WorldBench 5.0: Office XP SP2 & Photoshop 7 Modules
Real-World Application Performance

Below we have the results from WB 5's Office XP SP2 and Photoshop 7 modules, recorded in seconds.  Lower times indicate better performance here, so the shorter the bar the better.


WorldBench 5.0's Office XP SP2 and PhotoShop 7 performance modules didn't reveal any major performance differences between the various platforms we tested. The P5NSLI was the fastest, or nearly fastest motherboard in the group, but when only a second or two (or three) separates the "fastest" and "slowest" boards of the bunch, it would hardly be fair to declare any one product the overall performance leader here.

WB5: 3ds MAX and Nero Burning ROM

We continued our testing of the Asus P5NSLI with a few more tests that are part of the WorldBench 5.0 suite. Up next we have some performance results from WB 5.0's 3Ds Max (Direct 3D) and Nero Burning ROM tests.

WorldBench 5.0: 3ds Max
More Real-World Application Performance

A number of different 3D objects are rendered and animated in this test, and the entire time needed to complete the tasks is recorded. As is the case with all of the individual WorldBench tests, a lower time here indicates better performance.

The P5N32-SLI SE posted the best score in WorldBench 5.0's 3D Studio Max benchmark, followed by the P5NSLI and then the two Intel-chipset based motherboards. The differences aren't dramatic here, but we speculate that using an NVIDIA chipset with an NVIDIA based graphics card, running a 3D application is what gives the nForces a slight edge in this test.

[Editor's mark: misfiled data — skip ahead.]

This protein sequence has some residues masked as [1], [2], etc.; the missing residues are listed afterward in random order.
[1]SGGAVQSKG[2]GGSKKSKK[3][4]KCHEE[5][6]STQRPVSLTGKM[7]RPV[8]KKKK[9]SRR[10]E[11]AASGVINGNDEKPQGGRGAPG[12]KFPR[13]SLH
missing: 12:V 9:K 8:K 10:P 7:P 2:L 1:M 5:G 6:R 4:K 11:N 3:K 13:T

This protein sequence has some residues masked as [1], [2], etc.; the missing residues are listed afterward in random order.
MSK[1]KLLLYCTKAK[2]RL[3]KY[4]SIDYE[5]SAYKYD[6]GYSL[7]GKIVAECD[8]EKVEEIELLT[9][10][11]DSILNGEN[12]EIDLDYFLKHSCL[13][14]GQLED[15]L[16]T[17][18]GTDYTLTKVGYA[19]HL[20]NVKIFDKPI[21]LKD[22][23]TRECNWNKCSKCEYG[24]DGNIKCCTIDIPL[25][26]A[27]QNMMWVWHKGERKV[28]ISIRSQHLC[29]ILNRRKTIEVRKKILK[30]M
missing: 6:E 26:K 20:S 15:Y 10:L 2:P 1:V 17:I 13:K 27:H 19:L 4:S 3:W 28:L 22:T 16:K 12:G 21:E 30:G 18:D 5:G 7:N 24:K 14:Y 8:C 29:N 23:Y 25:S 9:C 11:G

World Bench 5.0: Nero Burning ROM
CD-ROM Duplication And Creation Performance

The P965-based Asus P5B Deluxe put up the best score in WordBench 5.0's Nero benchmark, but the P5NSLI wasn't too far behind.  Interestingly enough, the P5N32-SLI trailed behind by a significant margin due to a driver issue we've talked about in the past, but the P5NSLI didn't seem to be affected.

WB5: WME 9 and Mozilla Multitasking

For our next test, we moved on to a benchmark based Windows Media Encoder 9. PC WorldBench 5's Windows Media Encoder and Mozilla multi-tasking test reports encoding times in seconds, and like the tests on the previous page, lower times indicate better performance.

WorldBench 5.0: Windows Media Encoder 9 & Mozilla Multi-Tasking
Digital Video Encoding

In this test, a video is encoded using Windows Media Encoder 9, while an instance of the Mozilla browser is running and navigating through various cached pages in the background. Because the system is multi-tasking with two different applications, this test is more taxing than just running an instance of WME.


With the exception of the P965-based P5B Deluxe which trailed the other motherboards by a considerable margin, all of the other platforms performed similarly in this benchmark. About 5 seconds separated the first place P5N32-SLI SE from the P5NSLI, and the Intel D975XBX fell right in between the two.

LAME MT: MP3 Encoding

In our custom LAME MT MP3 encoding test, we convert a large WAV file to the MP3 format, which is a very popular scenario that many end users work with on a day-to-day basis to provide portability and storage of their digital audio content. 

LAME MT MP3 Encoding Test
Converting a Large WAV to MP3

In this test, we created our own 223MB WAV file (a never-ending Grateful Dead jam) and converted it to the MP3 format using the multi-thread capable LAME MT application in single and multi-thread modes. Processing times are recorded below. Once again, shorter times equate to better performance.


There were virtually no differences in performance between the various Core 2 Extreme X6800 powered motherboards be tested in our custom LAME MT encoding benchmark.  In the single-thread test, the D975XBX was only 1 second "slower" than the rest of the pack, but in the multi-threaded test all four of the X6800 powered motherboards took exactly the same amount of time to encode the file.

Kribibench v1.1

For this next batch of tests, we ran Kribibench v1.1, a 3D rendering benchmark produced by the folks at Adept Development.  Kribibench is an SSE aware software renderer where a 3D model is rendered and animated by the host CPU, and the average frame rate is reported.